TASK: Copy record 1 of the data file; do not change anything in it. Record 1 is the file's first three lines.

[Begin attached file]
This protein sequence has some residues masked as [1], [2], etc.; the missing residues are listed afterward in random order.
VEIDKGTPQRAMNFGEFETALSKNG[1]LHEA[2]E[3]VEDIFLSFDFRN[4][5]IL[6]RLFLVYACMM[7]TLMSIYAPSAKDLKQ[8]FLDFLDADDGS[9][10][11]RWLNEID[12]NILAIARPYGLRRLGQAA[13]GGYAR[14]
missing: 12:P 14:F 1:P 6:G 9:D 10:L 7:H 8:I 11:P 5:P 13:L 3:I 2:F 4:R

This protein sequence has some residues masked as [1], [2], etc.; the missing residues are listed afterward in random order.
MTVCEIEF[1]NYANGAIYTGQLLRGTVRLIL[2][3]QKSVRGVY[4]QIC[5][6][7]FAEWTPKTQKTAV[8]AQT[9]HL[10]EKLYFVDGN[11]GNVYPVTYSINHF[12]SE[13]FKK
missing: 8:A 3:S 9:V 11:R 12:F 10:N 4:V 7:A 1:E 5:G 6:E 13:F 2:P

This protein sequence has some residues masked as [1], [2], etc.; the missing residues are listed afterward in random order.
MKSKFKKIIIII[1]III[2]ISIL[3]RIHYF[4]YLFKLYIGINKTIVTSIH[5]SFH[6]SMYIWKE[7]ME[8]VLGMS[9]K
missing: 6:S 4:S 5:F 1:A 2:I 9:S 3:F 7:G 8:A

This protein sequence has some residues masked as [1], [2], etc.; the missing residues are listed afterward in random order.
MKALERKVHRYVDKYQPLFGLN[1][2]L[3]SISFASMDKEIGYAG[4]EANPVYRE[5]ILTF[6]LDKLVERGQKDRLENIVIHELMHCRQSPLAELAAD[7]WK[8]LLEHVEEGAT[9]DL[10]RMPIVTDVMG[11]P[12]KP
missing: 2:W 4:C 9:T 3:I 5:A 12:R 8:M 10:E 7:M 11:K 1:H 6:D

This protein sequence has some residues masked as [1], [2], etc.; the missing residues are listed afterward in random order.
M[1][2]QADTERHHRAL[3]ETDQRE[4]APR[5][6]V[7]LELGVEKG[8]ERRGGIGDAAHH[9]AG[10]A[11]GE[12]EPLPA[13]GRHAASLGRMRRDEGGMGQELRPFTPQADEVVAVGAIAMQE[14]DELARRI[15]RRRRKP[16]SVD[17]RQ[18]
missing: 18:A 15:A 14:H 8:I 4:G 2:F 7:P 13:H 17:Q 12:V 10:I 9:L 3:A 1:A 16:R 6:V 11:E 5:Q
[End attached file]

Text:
This protein sequence has some residues masked as [1], [2], etc.; the missing residues are listed afterward in random order.
VEIDKGTPQRAMNFGEFETALSKNG[1]LHEA[2]E[3]VEDIFLSFDFRN[4][5]IL[6]RLFLVYACMM[7]TLMSIYAPSAKDLKQ[8]FLDFLDADDGS[9][10][11]RWLNEID[12]NILAIARPYGLRRLGQAA[13]GGYAR[14]
missing: 12:P 14:F 1:P 6:G 9:D 10:L 7:H 8:I 11:P 5:P 13:L 3:I 2:F 4:R